Pella (Greek: Πέλλα) today is one of the 51 prefectures of Greece. Its capital town is Edessa.
Pella in antiquty was a Macedonian city
The city was founded by Archelaus I of Macedon (413–399 BC) specifically to become the capital of his kingdom, to replace the older palace-city of Aigi (Vergina). After this, it was the seat of Philip II of Macedon and of Alexander the Great, his son. In 168 BC Pella was sacked by the Romans, and its treasury was transported to Rome. Later the city was destroyed by an earthquake and eventually was rebuilt over its ruins. By 180 AD Lucian could describe it in passing as "now insignificant, with very few inhabitants".
Pella is first mentioned by Herodotus (VII, 123) in relation to Xerxes' campaign and by Thucydides (II, 99,4 and 100,4) in relation to Macedonian expansion and the war against Sitalces, the king of the Thracians. According to Xenophon, in the beginning of the 4th century BC it was the largest Macedonian city. It was probably built as the capital of the kingdom by Archelaus I of Macedon, although there appears to be some possibility that it may have been Amyntas III of Macedon. It attracted Greek artists such the painter Zeuxis, the poet Timotheus of Miletus and the tragic author Euripides who finishes his days there writing and producing Archelaus.
The reign of Antigonus II Gonatas likely represented the height of the city, as this is the period which has left us the most archaeological evidence (see below)
Pella is further mentioned by Polybius and Livy as the capital of Philip V of Macedon and of Perseus of Macedon during the Macedonian Wars. It is here in the writings of Livy that we find the only description of how the city looked in 167 BC to Lucius Aemilius Paulus Macedonicus, the Roman who defeated Perseus at the Battle of Pydna:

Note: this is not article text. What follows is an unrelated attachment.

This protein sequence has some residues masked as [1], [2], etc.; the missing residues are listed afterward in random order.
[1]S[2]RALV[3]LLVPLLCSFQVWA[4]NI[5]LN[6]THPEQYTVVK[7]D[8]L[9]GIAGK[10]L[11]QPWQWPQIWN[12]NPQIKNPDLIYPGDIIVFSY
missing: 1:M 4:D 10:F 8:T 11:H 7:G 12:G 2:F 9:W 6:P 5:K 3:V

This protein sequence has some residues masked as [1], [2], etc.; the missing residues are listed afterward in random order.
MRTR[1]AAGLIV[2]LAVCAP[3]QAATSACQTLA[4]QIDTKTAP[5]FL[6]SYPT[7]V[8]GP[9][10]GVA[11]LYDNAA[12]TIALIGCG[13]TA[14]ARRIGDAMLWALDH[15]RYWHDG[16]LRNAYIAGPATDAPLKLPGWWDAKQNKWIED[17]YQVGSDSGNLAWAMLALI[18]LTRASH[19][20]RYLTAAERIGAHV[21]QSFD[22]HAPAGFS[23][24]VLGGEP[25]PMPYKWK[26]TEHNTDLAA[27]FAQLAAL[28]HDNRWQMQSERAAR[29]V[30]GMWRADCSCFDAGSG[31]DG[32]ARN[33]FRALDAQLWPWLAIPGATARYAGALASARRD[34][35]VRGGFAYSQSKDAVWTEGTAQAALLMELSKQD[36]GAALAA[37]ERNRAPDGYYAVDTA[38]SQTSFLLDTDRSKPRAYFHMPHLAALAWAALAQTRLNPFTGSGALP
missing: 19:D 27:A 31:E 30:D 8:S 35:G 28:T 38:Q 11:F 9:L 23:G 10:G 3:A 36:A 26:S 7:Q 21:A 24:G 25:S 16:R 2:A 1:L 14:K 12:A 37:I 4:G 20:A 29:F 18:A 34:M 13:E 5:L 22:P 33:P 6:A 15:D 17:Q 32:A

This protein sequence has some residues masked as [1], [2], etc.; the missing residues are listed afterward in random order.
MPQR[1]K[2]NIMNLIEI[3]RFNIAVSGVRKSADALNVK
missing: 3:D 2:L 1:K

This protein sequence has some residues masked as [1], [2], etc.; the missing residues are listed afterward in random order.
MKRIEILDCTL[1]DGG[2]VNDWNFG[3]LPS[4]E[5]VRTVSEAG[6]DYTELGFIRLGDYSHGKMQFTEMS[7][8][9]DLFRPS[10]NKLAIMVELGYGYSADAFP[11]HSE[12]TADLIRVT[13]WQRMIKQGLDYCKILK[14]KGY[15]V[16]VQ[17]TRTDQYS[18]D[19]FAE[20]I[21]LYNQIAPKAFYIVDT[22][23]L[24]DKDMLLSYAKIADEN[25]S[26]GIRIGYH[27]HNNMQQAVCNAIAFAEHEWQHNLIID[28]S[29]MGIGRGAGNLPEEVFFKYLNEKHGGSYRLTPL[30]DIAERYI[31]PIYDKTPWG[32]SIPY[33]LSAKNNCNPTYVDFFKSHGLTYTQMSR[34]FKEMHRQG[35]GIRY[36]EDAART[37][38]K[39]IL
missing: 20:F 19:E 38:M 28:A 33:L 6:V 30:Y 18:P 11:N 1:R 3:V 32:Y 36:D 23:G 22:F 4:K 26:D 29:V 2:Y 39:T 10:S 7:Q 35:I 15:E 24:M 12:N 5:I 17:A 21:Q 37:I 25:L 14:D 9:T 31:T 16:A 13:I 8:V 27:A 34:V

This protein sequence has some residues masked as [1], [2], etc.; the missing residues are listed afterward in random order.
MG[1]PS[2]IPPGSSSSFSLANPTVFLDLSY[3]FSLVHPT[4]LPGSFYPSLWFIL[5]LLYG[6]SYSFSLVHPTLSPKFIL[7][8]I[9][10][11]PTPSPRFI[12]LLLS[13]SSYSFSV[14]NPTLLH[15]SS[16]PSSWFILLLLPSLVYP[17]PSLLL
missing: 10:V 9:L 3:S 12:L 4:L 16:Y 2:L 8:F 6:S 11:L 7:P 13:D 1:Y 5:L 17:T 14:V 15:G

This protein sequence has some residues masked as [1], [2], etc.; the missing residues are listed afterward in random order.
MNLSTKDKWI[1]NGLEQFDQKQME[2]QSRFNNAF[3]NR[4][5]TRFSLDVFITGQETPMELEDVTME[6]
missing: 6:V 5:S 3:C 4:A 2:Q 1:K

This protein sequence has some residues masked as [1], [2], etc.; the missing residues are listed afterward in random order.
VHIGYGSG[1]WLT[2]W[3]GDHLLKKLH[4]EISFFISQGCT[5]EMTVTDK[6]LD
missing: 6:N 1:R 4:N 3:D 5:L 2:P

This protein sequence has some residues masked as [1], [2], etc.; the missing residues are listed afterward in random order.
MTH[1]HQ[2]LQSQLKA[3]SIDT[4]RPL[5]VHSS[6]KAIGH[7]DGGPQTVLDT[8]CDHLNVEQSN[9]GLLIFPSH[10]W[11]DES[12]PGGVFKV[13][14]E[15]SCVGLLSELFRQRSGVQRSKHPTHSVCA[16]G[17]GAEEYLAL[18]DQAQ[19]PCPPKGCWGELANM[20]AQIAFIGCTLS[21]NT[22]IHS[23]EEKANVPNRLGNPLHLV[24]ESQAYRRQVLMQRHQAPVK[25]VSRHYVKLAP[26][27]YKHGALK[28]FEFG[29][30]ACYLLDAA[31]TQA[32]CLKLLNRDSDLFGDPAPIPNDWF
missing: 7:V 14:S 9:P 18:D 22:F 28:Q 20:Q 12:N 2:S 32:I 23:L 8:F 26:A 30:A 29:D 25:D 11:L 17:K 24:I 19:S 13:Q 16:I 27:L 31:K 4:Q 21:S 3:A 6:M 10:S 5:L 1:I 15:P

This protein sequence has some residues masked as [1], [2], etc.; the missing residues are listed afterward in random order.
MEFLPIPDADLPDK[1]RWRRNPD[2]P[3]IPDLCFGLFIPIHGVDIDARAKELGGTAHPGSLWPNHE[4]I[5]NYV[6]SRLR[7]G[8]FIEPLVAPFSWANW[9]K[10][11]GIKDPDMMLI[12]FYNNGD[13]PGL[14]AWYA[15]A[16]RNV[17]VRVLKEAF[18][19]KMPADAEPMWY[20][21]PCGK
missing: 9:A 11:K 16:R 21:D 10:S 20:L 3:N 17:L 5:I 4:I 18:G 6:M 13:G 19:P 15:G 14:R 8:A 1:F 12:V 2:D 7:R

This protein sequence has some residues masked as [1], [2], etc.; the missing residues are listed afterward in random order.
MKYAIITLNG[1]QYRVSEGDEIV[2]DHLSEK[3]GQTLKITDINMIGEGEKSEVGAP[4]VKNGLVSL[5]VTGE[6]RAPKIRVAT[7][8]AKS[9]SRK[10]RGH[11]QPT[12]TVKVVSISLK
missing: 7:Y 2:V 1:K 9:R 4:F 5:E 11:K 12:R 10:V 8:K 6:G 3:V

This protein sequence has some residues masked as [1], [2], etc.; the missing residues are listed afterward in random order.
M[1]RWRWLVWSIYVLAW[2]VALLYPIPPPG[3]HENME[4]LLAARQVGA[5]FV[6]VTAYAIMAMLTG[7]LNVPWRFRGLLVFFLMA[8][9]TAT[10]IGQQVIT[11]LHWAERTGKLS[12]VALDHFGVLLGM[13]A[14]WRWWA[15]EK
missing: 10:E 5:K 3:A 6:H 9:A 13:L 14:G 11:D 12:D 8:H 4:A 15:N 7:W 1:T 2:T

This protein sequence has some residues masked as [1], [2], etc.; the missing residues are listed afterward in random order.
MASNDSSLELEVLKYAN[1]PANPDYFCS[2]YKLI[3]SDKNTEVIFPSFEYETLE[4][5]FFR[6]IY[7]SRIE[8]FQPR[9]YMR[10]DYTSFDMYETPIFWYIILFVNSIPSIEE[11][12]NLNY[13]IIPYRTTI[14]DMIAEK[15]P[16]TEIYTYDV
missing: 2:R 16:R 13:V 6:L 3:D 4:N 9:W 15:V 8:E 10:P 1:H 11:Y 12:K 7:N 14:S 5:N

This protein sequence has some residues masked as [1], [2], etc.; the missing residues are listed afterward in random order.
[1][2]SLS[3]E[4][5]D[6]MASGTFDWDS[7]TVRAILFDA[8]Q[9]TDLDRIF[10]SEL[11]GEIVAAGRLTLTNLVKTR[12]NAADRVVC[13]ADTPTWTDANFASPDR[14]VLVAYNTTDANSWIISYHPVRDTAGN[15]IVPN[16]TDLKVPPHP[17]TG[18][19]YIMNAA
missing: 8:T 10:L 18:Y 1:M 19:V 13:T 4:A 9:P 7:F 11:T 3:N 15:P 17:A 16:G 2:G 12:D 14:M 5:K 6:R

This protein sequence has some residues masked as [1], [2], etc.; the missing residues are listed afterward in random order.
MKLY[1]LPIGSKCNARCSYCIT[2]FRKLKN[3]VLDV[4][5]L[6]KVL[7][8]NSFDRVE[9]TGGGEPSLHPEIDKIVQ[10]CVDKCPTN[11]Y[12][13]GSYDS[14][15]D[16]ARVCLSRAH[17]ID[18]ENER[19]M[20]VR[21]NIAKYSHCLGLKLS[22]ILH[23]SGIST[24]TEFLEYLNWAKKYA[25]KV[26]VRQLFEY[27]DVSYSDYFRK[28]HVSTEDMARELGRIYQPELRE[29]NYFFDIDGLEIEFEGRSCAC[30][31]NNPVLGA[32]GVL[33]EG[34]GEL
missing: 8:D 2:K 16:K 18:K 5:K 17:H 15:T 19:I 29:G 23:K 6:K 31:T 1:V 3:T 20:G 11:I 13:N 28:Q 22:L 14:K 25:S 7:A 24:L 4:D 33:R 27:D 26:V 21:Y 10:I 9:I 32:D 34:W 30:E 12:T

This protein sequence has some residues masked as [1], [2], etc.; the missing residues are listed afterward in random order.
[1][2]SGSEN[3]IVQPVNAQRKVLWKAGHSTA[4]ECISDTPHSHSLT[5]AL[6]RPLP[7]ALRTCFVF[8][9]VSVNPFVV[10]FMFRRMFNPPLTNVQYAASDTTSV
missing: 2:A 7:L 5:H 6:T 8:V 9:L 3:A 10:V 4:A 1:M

"...and he [Paulus] observed that it was not without good reason that it had been chosen as the royal residence. It is situated on the south-west slope of a hill and surrounded by a marsh too deep to be crossed on foot either in summer or winter. The citadel the "Phacus," which is close to the city, stands in the marsh itself, projecting like an island, and is built on a huge substructure which is strong enough to carry a wall and prevent any damage from the infiltration from the water of the lagoon. At a distance it appears to be continuous with the city wall, but it is really separated by a channel which flows between the two walls and is connected with the city by a bridge. Thus it cuts off all means of access from an external foe, and if the king shut anyone up there, there could be no possibility of escape except by the bridge, which could be very easily guarded.." 
In the Roman province of Macedonia, Pella was the capital of the third district, and was possibly the seat of the Roman governor. Crossed by the Via Egnatia(Strabo VII, 323), Pella remained a significant point on the route between Dyrrachium and Thessalonika. Cicero stayed here in 58 BC, but by then the provincial seat had already transferred to Thessalonika.
The city went into decline for reasons unknown (possibly an earthquake) by the end of the 1st century BC. It was the object of a colonial deduction sometime between 45 and 30 BC; in any case currency was marked Colonia Iulia Augusta Pella. Augustus settled peasants there whose land he had usurped to give to his veterans (Dio Cassius LI, 4). But unlike other Macedonian colonies such as Philippi, Dion, and Cassandreia it never came under the jurisdiction of ius Italicum or Roman law. Four pairs of colonial magistrates (IIvirs quinquennales) are known for this period.